Old 09-14-2015, 06:20 AM
 
Location: O4W
3,744 posts, read 3,546,939 times
Reputation: 2045
Quote:
Originally Posted by hautemomma View Post
Disagree. Yes, others metros are becoming more palatable to African Americans; however, Atlanta still tops or places well within "top" lists for blacks in the U.S. Black people are still moving here in high numbers, and I think that will continue. Black professionals, who could have gone and lived anywhere, are still getting offers in Atlanta and so choosing to live in the Metro. The difference, I think, may be in the types of people who have the mobility to move here or elsewhere. It's going to be the educated professionals or others with skills to offer and experience already.
Those cities in NC and TX (NC/TX=Charlotte/Raleigh/Dallas/Houston/Austin) don't offer what the average black person is used to in Atlanta and they don't offer much for middle/upper middle class blacks . Ask the average active black person that moved from Atlanta to NC/TX for a job back during the recession if the black experience in those cities compare to Atlanta and they will give you the face. If you are the type of black person that don't really care about nightlife, concerts and always having lots of stuff to do then those cities would be a good compromise but if you like staying in the streets and always getting into stuff like networking events, concerts, mega events, happy hours, etc then are not going to find the abundance in those activities there.

What brought blacks to Atlanta in the 90s is Freaknik and our nightlife. Now that we have been the mecca for blacks since the 90s people still want to move here for those reasons. Outside of DC and NYC there are not that many cities that offer blacks the black experience that isn't mostly ghetto. Try visiting the average city or NC/TX and see how many places the average professional can go to after work and be around other professionals like themselves. Visit those places in NC/TX and see how many upper middle class neighborhoods they have with mostly black professionals. How many big events do those cities have that cater to blacks? Charlotte has the CIAA. Raleigh, Dallas and Houston don't have any big events like that. Not one yet people love calling them the new black mecca . Atlanta has shyt all the time for blacks to include the HONDA Battle of the Bands, Hair Shows, Award Shows, concerts (not national tours but concerts that are only in Atlanta), plenty of options any night of the week (Try finding that in NC/TX), etc. People be saying "NC/TX" are the new black meccas and that is so disrespectful to the real black meccas like Atlanta and DC. Just because blacks are moving to those cities doesn't mean that they are black meccas. That's like calling Atlanta the Hispanic mecca. Sure plenty of them live here and are moving here but we don't have the qualities yet to be called a mecca like San Antonio, LA, etc. BTW im not hating on NC/TX. Charlotte, Raleigh, Dallas, Houston and Austin are cool cities. I'm sure someone that wants a change from Atlanta will have an easier time adjusting to those cities verses moving out of the south but calling those cities black meccas is disrespectful. You gotta have a long resume to be called a black mecca and the only two cities that have that resume is Atlanta and DC. No other cities in the next 30 years will not come close to having that title. Trolls on the internet and people that do not know any better might think otherwise but when visiting Atlanta or DC and then visit NC/TX and you will see that those cities can't come close to what ATL/DC provides.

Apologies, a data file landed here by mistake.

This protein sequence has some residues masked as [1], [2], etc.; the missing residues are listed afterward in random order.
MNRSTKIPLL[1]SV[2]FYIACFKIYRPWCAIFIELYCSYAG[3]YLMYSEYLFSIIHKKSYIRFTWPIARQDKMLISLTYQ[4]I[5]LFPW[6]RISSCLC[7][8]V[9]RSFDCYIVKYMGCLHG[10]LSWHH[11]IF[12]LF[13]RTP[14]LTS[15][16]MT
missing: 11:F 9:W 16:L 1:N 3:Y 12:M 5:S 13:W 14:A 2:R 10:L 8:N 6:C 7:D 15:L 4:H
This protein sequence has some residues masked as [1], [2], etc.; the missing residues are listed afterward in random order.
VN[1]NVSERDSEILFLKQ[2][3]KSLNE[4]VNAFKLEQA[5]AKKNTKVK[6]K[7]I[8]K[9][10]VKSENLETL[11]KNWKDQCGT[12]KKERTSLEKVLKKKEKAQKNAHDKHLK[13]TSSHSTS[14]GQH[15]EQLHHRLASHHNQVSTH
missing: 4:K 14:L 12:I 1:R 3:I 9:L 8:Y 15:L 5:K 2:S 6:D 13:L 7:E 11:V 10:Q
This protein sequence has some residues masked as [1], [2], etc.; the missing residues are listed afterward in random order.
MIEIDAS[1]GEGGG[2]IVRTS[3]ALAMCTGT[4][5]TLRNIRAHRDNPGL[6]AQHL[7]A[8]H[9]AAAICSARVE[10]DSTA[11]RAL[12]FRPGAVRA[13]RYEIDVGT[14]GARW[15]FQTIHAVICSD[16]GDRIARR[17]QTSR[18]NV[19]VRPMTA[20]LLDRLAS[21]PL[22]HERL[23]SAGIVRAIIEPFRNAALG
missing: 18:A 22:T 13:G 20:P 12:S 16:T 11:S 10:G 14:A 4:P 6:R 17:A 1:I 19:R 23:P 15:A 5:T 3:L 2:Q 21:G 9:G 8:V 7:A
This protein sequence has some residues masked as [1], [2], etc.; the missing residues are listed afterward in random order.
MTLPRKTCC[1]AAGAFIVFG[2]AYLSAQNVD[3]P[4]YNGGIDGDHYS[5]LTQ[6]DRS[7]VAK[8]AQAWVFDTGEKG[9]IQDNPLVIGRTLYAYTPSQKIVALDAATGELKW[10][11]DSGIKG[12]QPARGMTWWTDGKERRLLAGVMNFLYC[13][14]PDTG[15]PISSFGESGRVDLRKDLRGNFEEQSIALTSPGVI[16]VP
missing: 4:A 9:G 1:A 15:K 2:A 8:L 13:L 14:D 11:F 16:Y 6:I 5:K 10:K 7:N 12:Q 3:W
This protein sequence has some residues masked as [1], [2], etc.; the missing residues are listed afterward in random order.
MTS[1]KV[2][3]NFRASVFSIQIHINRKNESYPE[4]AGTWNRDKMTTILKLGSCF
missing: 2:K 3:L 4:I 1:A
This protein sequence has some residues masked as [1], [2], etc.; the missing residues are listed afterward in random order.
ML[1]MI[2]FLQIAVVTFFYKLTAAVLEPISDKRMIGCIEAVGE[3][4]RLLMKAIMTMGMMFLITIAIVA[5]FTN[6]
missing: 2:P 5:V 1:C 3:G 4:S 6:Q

Reply With Quote Quick reply to this message
 
Old 09-14-2015, 08:16 AM
 
Location: Kirkwood
22,214 posts, read 16,255,692 times
Reputation: 4924
Quote:
Inside Atlanta 1950 Atlanta was 331,314 in 36.9 sq mi Atlanta hasn't even return to hit that yet, mean while back then the density was single family homes,
That was before massive freeway construction destroyed many neighborhoods and Buckhead annexation.
Reply With Quote Quick reply to this message
 
Old 09-14-2015, 09:37 AM
bu2
 
9,010 posts, read 5,720,117 times
Reputation: 3573
Quote:
Originally Posted by chiatldal View Post
Sprawling takes more infrastructure and cost then densifying.

Saying not having the infrastructure to support density is a contradiction in itself, The ideal of density is not to make it easy to travel with a car in that area but rather make it easier or possible to live there in a walkable area and make a car a less of a necessity. why do you think NY roads are crowded? but at the same time because of the density you actually don't need a car.


Inside Atlanta 1950 Atlanta was 331,314 in 36.9 sq mi Atlanta hasn't even return to hit that yet, mean while back then the density was single family homes,

So that means the density with multi family units in o4w, along beltline, Downtown, Midtown, and etc, is actually creating a scenario that could make Atlanta significant more denser than it was in 1950. And that's just a the core.

Downtowns of many suburban suburb could densify.

Not just Atlanta core, but Cumberland, Cobb town center, Perimeter Center, Areas along North Fulton CID, Gwinnett village, and Gwinnett place. All have plans for densifying. They all have plans for redevelops of roads, and infilling.

This is all according to CID's and The ARC plans

Atlanta is obviously going to sprawl some..... but there a lot Metro Atlanta can do and actually planning to do to densify. Your idea is that a lot of single family neighborhoods most be touch and redevelop is untrue. There significant amount of Under underutilized commercial areas, brownfield areas, as well forest in some case. That could hold millions of people. Atlanta has a lot of under underutilized areas because of sprawl.
In 1950 people had more kids and used a lot less space/person.
Reply With Quote Quick reply to this message
 
Old 09-15-2015, 09:38 PM
 
Location: Atlanta
6,458 posts, read 7,291,730 times
Reputation: 4205
Quote: